1st off, your T&P relief valve is not an operating control. IOW, it was not designed to open/close repeatedly. Echo OC's post. It is a SAFETY device, designed to be a sentinel to protect the pressure vessel from overpressure/temperature conditions that transform the pressure vessel to a bomb.

DO NOT allow conditions where a pressure/temp device is constantly leaking or discharging to persist. It compromises the integrity and function of the valve. Correct the underlying condition that's causing the valve to operate, then replace the valve.

A thermal expansion tank can be used to provide a buffer for the expansion, it's intended to be installed in the cold supply to the system. In a domestic application, thermal expansion becomes an issue in municipal water systems that utilize a double check that protects the public supply at the house connection. It allows water in, but prevents ANY flow in the opposite direction. Thermal expansion created by the water heater causes an increase in pressure enough to exceed the T&P valve's typical 150PSI rating, (many marine WH use 75PSI) and the valve opens to protect the tank. Water's not compressible. A thermal expansion tank plumbed in the piping downstream of the dual check allows the expansion to compress the air in the tank's bladder. Problem solved.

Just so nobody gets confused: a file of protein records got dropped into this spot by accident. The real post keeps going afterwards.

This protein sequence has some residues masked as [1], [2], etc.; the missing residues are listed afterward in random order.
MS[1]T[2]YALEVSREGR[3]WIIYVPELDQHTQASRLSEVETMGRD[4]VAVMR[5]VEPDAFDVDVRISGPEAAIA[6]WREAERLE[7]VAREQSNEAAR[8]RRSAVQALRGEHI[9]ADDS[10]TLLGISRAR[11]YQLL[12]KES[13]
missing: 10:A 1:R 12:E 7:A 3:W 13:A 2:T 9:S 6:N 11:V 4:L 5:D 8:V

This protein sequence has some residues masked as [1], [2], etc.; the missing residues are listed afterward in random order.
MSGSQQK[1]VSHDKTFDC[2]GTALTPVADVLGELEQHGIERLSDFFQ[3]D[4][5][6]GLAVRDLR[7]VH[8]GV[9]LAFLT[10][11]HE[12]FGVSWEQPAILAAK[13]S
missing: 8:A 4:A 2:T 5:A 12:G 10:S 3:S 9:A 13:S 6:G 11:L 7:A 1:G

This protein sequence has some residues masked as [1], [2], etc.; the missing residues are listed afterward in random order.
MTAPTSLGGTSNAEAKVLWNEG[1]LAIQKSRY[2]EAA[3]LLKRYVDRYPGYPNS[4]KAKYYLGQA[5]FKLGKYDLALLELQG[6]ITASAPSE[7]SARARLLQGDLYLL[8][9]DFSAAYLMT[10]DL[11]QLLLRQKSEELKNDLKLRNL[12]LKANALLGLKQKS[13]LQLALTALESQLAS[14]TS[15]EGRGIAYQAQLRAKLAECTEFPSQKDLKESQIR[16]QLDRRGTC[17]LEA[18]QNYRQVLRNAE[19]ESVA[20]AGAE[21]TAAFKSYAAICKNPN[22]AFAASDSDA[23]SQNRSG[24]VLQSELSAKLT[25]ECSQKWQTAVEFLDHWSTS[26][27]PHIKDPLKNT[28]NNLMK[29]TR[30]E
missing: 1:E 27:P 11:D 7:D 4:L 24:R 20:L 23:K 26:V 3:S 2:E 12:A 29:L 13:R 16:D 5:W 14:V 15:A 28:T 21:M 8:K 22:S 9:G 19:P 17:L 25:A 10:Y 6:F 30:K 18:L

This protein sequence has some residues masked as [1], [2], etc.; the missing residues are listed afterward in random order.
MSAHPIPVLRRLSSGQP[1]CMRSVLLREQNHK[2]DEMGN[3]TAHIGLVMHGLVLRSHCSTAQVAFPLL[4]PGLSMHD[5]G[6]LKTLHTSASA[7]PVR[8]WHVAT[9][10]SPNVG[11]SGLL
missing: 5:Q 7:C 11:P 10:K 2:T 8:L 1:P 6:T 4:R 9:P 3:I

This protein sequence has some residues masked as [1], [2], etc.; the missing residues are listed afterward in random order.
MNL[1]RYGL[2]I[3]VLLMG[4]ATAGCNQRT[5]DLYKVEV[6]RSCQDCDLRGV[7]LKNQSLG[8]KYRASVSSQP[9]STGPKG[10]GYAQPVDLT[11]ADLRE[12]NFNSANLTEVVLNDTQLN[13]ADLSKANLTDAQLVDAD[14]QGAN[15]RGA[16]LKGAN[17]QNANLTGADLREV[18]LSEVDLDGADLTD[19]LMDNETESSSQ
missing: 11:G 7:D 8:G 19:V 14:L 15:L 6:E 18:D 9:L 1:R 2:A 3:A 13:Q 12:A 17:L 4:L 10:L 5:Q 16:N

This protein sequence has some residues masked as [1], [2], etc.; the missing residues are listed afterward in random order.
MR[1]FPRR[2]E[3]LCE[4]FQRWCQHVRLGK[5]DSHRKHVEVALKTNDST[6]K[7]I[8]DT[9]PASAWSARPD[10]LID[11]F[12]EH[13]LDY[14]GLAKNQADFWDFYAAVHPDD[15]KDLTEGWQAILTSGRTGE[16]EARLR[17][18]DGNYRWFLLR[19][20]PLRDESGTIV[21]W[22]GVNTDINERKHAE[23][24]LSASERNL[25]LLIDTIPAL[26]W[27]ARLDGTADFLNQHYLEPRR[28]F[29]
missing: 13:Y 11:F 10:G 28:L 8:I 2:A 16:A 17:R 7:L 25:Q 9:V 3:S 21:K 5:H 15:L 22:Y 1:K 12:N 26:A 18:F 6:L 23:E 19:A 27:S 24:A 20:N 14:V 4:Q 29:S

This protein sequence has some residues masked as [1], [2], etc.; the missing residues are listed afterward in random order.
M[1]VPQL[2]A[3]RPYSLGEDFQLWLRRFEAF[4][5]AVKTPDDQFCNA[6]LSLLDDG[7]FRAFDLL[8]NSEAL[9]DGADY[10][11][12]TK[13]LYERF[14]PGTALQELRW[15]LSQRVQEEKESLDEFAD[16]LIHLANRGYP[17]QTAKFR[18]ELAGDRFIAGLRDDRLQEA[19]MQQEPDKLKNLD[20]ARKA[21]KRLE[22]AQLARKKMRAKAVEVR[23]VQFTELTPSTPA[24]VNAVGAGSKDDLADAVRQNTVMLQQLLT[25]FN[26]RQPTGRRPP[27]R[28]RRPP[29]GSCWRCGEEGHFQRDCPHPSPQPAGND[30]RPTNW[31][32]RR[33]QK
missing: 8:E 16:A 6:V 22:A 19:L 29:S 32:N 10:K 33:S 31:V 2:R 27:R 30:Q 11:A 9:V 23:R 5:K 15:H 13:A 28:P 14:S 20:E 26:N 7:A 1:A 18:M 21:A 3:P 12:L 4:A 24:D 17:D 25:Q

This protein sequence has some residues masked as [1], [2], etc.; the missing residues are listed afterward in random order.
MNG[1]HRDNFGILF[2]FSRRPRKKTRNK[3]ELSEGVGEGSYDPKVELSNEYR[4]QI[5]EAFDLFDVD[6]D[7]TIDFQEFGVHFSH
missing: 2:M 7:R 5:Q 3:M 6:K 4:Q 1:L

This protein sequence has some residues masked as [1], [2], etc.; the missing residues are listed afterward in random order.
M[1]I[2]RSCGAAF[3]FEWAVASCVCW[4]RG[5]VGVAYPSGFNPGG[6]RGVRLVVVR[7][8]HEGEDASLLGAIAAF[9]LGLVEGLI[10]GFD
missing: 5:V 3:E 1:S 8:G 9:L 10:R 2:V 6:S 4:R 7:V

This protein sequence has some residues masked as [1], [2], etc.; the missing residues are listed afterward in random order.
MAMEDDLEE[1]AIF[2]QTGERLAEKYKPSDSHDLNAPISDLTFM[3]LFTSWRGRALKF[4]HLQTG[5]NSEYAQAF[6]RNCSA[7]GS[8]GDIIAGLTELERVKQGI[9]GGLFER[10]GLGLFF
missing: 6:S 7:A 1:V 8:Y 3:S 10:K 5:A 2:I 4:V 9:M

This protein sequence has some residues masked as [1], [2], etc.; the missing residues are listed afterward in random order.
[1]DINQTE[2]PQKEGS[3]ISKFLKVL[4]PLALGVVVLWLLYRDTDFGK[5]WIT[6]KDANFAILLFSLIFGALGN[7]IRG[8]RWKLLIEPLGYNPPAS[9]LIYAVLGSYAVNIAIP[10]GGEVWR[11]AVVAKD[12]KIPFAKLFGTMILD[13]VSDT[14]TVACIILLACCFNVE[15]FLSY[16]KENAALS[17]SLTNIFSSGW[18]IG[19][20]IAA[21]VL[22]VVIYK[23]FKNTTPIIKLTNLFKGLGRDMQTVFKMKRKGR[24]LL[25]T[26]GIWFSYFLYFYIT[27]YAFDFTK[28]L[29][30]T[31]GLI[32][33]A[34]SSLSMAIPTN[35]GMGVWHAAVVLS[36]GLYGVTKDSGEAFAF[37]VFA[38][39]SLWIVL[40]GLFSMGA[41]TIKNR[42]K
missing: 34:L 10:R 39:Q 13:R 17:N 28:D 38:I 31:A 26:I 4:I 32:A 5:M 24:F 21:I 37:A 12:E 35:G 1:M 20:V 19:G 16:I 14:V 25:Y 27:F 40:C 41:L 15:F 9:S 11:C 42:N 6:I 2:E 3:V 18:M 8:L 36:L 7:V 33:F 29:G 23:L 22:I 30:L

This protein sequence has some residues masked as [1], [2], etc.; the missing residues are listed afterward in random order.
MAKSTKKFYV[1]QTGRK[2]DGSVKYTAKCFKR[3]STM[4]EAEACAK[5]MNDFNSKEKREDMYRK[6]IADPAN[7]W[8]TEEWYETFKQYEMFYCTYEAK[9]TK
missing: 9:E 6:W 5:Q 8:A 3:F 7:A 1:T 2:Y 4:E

In our marine plumbing, a check valve is typically located in the cold water inlet to the water heater. This check valve serves a different purpose than the dual check in a domestic application, it's intended to prevent backfeed of hot water into the cold system. It's function is more comfort than safety. Still, it can create conditions where the thermal expansion overpressures the relief valve setting. Installation of a thermal expansion tank in the cold water piping is ineffective because the check valve prevents flow back into the tank's bladder. The solution is not to plumb the tank into the hot water piping since the expansion tank isn't rated for hot water.

The solution lies in the water heater inlet check. Since that check valve is NOT a safety device, the simplest solution is to allow minimal flow back through the check valve. Scoring the seat of the valve or drilling a tiny hole in the flapper will allow minimal backflow while retaining the function. If there's an accumulator tank on the plumbing system, it will likely have the capacity to absorb the thermal expansion, or if not, a larger or additional tank can be installed- in the cold water piping where it's intended.